mike also speaks some great wisdom. the only reason his post ratings are lower than mine is due to the fact he is working and i am posting but seriouly most of the guys here have a good bit of experience polishing but as mike said each alloy and piece is different. i have had some that nothing i had ever done before would work.(mike remember the gm efi) as for the skipping of the brown. i have not used brown on aluminum in almost a year. i find that for the most part i dont need the intermediate cut. not to say it is unnecessary for all people, just me most of the time.
            when in doubt polish it out/ why replace it when you can refinish it
            G2 Polishing and Powdercoating

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            • #7
              Re: Help polishing alum. motorcycle wheels

              Originally posted by pickleboy
              mike also speaks some great wisdom. the only reason his post ratings are lower than mine is due to the fact he is working and i am posting but seriouly most of the guys here have a good bit of experience polishing but as mike said each alloy and piece is different. i have had some that nothing i had ever done before would work.(mike remember the gm efi) as for the skipping of the brown. i have not used brown on aluminum in almost a year. i find that for the most part i dont need the intermediate cut. not to say it is unnecessary for all people, just me most of the time.
              Haha, no it's cause you have an answer while I'm still scratching my head!

              Just when you get a routine down, something screws it up. I just did a water pump and nothing would work til I tried throwing the tripoli on it. You just never know.

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              • #8
                Re: Help polishing alum. motorcycle wheels

                WOW! This is a GREAT post! I didn't know about the vented wheels Pickleboy, and I'm gonna try em too. I also didn't know how soon to rake the wheel. I didn't even buy the white bar Mpierich, but I'll get that too. Time seems to be a luxury I don't have and money is too, but once I get better I'm sure the dough will start rollin in. Happy New Years guys!

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                • #9
                  Re: Help polishing alum. motorcycle wheels

                  Originally posted by Heavykote
                  I'm sure the dough will start rollin in.
                  Bwaaahahahaaa!

                  Originally posted by Heavykote
                  Happy New Years guys!
                  Thanks!

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                  • #10
                    Re: Help polishing alum. motorcycle wheels

                    Ok now I changed my setup from the drill and 4" wheel to a 3000 RPM car buffer with the arbor from Caswell and an 8" spiral buff and used the black compound the wheels where really looking good just some light compound marks washed wheel and dried and got new spiral wheel and went at it with the white bar now the shine lost it's depth so I tried the brown bar and no better is it possible that the wheel was to cold from just being washed it's only 24 outside where I washed it or is there something else any ideas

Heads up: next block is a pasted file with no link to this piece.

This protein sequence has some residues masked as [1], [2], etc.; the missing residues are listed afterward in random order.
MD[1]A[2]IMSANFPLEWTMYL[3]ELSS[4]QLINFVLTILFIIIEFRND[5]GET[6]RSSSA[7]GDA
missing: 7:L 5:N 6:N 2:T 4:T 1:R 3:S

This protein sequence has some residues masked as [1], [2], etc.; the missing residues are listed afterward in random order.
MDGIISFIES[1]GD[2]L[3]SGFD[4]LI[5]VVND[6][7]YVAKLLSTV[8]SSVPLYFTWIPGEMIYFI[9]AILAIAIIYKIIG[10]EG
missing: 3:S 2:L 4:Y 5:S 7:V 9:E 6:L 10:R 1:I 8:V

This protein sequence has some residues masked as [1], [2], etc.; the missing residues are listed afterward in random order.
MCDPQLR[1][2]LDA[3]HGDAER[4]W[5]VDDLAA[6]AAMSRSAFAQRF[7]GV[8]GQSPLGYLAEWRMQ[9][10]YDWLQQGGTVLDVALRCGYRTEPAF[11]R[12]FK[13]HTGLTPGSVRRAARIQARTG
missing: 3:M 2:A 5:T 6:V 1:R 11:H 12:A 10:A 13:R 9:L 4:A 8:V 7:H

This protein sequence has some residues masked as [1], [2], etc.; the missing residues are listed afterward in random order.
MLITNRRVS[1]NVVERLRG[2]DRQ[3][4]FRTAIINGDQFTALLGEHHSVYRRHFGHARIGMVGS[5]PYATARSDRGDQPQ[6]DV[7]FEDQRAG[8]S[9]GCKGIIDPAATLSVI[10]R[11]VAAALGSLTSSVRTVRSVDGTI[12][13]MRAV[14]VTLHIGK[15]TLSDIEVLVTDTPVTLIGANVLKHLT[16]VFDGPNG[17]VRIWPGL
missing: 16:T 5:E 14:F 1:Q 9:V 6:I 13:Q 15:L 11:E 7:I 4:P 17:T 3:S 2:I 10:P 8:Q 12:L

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                    • #11
                      Re: Help polishing alum. motorcycle wheels

                      Your not building enough heat to use the compound correctly, yes heat helps out alot. So your bascially just dragging along the compound.

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                      • #12
                        Re: Help polishing alum. motorcycle wheels

                        ok i got it now i resanded with 600 then went at it with black bar then brown then white i found that i realy have to load up the wheel with the white to work but it looks great just some light cut marks under the fluorescent lights but looks great outside will the red bar help this ok now lets talk stainless i got some brake rotors to do any tips

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                        • #13
                          Re: Help polishing alum. motorcycle wheels

                          Originally posted by kxed
                          ok now lets talk stainless i got some brake rotors to do any tips
                          If it's only got light maching marks, I go 220/320/400 on the expander wheel w/grease, then blak/sisal, black/spiral, then _usually_ green (but, yesterday I had to use white instead of green on one. Different alloy, I suppose.) Go easy with the sisal.

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                          • #14
                            Re: Help polishing alum. motorcycle wheels

                            Hey mpierich did you ever use a DA sander I don't have a expander wheel

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                            • #15
                              Re: Help polishing alum. motorcycle wheels

                              Originally posted by kxed
                              Hey mpierich did you ever use a DA sander I don't have a expander wheel
                              Actually I did use an air-powered jitterbug until recently for flatwork. Works OK, just takes a while. Just make sure you start up around 220, then drop back to 120 only if that doesn't work. No sense having to take out scratches you needlessly made yourself.